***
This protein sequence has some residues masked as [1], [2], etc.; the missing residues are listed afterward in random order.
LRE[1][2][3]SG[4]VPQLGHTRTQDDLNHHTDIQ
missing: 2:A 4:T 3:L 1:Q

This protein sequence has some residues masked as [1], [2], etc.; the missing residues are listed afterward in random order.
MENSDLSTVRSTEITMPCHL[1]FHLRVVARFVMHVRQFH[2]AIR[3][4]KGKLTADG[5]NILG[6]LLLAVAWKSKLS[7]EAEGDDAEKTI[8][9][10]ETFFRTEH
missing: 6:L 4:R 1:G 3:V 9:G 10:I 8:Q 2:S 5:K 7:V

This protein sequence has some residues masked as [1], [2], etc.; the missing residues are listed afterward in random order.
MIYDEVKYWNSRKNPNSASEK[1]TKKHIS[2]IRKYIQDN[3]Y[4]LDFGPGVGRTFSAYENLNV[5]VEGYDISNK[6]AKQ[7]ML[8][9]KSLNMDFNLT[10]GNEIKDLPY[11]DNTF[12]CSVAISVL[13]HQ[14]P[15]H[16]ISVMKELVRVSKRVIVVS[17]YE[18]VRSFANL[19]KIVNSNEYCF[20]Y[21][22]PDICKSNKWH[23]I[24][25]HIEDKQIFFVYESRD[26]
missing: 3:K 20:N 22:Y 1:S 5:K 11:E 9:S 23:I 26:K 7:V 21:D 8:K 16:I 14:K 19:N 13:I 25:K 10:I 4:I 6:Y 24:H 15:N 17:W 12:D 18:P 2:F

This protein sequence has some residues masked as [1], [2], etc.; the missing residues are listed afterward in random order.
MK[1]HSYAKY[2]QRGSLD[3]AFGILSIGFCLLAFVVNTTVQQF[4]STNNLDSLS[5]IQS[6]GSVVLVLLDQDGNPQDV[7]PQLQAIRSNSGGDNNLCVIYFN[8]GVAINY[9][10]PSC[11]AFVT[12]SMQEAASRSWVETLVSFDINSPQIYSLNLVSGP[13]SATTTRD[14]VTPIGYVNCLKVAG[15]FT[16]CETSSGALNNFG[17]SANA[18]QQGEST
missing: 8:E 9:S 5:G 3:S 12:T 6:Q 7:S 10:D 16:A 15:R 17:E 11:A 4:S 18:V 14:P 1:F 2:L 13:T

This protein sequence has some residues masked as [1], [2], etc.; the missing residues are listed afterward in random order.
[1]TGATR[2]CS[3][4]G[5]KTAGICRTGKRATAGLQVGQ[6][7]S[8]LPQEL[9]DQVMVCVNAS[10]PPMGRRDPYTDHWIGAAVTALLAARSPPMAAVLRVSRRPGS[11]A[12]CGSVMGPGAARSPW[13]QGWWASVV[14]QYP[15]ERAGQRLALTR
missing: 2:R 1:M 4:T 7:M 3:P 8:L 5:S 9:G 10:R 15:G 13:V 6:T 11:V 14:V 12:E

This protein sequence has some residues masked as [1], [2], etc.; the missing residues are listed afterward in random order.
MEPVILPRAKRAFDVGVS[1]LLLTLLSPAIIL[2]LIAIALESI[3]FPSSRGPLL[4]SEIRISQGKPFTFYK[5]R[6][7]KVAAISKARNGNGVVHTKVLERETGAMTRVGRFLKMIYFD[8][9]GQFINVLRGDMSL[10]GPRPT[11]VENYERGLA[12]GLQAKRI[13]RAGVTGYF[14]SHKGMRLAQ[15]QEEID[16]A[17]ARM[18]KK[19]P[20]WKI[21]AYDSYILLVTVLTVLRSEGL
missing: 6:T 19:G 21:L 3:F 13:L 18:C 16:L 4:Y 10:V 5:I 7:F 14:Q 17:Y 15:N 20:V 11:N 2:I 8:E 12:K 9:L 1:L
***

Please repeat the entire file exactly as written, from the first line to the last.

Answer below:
This protein sequence has some residues masked as [1], [2], etc.; the missing residues are listed afterward in random order.
LRE[1][2][3]SG[4]VPQLGHTRTQDDLNHHTDIQ
missing: 2:A 4:T 3:L 1:Q

This protein sequence has some residues masked as [1], [2], etc.; the missing residues are listed afterward in random order.
MENSDLSTVRSTEITMPCHL[1]FHLRVVARFVMHVRQFH[2]AIR[3][4]KGKLTADG[5]NILG[6]LLLAVAWKSKLS[7]EAEGDDAEKTI[8][9][10]ETFFRTEH
missing: 6:L 4:R 1:G 3:V 9:G 10:I 8:Q 2:S 5:K 7:V

This protein sequence has some residues masked as [1], [2], etc.; the missing residues are listed afterward in random order.
MIYDEVKYWNSRKNPNSASEK[1]TKKHIS[2]IRKYIQDN[3]Y[4]LDFGPGVGRTFSAYENLNV[5]VEGYDISNK[6]AKQ[7]ML[8][9]KSLNMDFNLT[10]GNEIKDLPY[11]DNTF[12]CSVAISVL[13]HQ[14]P[15]H[16]ISVMKELVRVSKRVIVVS[17]YE[18]VRSFANL[19]KIVNSNEYCF[20]Y[21][22]PDICKSNKWH[23]I[24][25]HIEDKQIFFVYESRD[26]
missing: 3:K 20:N 22:Y 1:S 5:K 11:E 9:S 23:I 26:K 7:V 21:D 8:K 16:I 14:K 19:N 13:I 25:K 10:I 4:I 6:Y 24:H 15:N 17:W 12:D 18:P 2:F

This protein sequence has some residues masked as [1], [2], etc.; the missing residues are listed afterward in random order.
MK[1]HSYAKY[2]QRGSLD[3]AFGILSIGFCLLAFVVNTTVQQF[4]STNNLDSLS[5]IQS[6]GSVVLVLLDQDGNPQDV[7]PQLQAIRSNSGGDNNLCVIYFN[8]GVAINY[9][10]PSC[11]AFVT[12]SMQEAASRSWVETLVSFDINSPQIYSLNLVSGP[13]SATTTRD[14]VTPIGYVNCLKVAG[15]FT[16]CETSSGALNNFG[17]SANA[18]QQGEST
missing: 8:E 9:S 5:G 3:S 12:T 6:Q 7:S 10:D 16:A 15:R 17:E 11:A 4:S 18:V 14:P 1:F 2:L 13:T

This protein sequence has some residues masked as [1], [2], etc.; the missing residues are listed afterward in random order.
[1]TGATR[2]CS[3][4]G[5]KTAGICRTGKRATAGLQVGQ[6][7]S[8]LPQEL[9]DQVMVCVNAS[10]PPMGRRDPYTDHWIGAAVTALLAARSPPMAAVLRVSRRPGS[11]A[12]CGSVMGPGAARSPW[13]QGWWASVV[14]QYP[15]ERAGQRLALTR
missing: 2:R 1:M 4:T 7:M 3:P 8:L 5:S 9:G 10:R 15:G 13:V 6:T 11:V 14:V 12:E

This protein sequence has some residues masked as [1], [2], etc.; the missing residues are listed afterward in random order.
MEPVILPRAKRAFDVGVS[1]LLLTLLSPAIIL[2]LIAIALESI[3]FPSSRGPLL[4]SEIRISQGKPFTFYK[5]R[6][7]KVAAISKARNGNGVVHTKVLERETGAMTRVGRFLKMIYFD[8][9]GQFINVLRGDMSL[10]GPRPT[11]VENYERGLA[12]GLQAKRI[13]RAGVTGYF[14]SHKGMRLAQ[15]QEEID[16]A[17]ARM[18]KK[19]P[20]WKI[21]AYDSYILLVTVLTVLRSEGL
missing: 6:T 19:G 21:L 3:F 13:L 18:C 16:L 4:Y 10:V 5:I 7:F 14:Q 17:Y 15:N 20:V 11:N 2:I 8:E 12:K 9:L 1:L